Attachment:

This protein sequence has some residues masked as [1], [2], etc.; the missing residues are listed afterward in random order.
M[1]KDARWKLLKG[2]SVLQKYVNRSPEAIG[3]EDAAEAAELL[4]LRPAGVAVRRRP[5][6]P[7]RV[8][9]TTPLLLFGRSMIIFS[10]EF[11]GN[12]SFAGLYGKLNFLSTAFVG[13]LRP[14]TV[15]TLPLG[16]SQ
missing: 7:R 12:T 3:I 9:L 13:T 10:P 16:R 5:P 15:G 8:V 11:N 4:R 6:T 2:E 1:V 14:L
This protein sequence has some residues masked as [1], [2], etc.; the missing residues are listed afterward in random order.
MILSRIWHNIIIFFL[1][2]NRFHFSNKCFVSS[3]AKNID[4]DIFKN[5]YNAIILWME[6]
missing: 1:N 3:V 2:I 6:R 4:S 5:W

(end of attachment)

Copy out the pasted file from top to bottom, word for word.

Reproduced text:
This protein sequence has some residues masked as [1], [2], etc.; the missing residues are listed afterward in random order.
M[1]KDARWKLLKG[2]SVLQKYVNRSPEAIG[3]EDAAEAAELL[4]LRPAGVAVRRRP[5][6]P[7]RV[8][9]TTPLLLFGRSMIIFS[10]EF[11]GN[12]SFAGLYGKLNFLSTAFVG[13]LRP[14]TV[15]TLPLG[16]SQ
missing: 7:R 12:T 3:I 9:L 13:T 10:P 16:R 5:P 15:G 8:V 11:N 4:R 6:T 2:E 1:V 14:L
This protein sequence has some residues masked as [1], [2], etc.; the missing residues are listed afterward in random order.
MILSRIWHNIIIFFL[1][2]NRFHFSNKCFVSS[3]AKNID[4]DIFKN[5]YNAIILWME[6]
missing: 1:N 3:V 2:I 6:R 4:S 5:W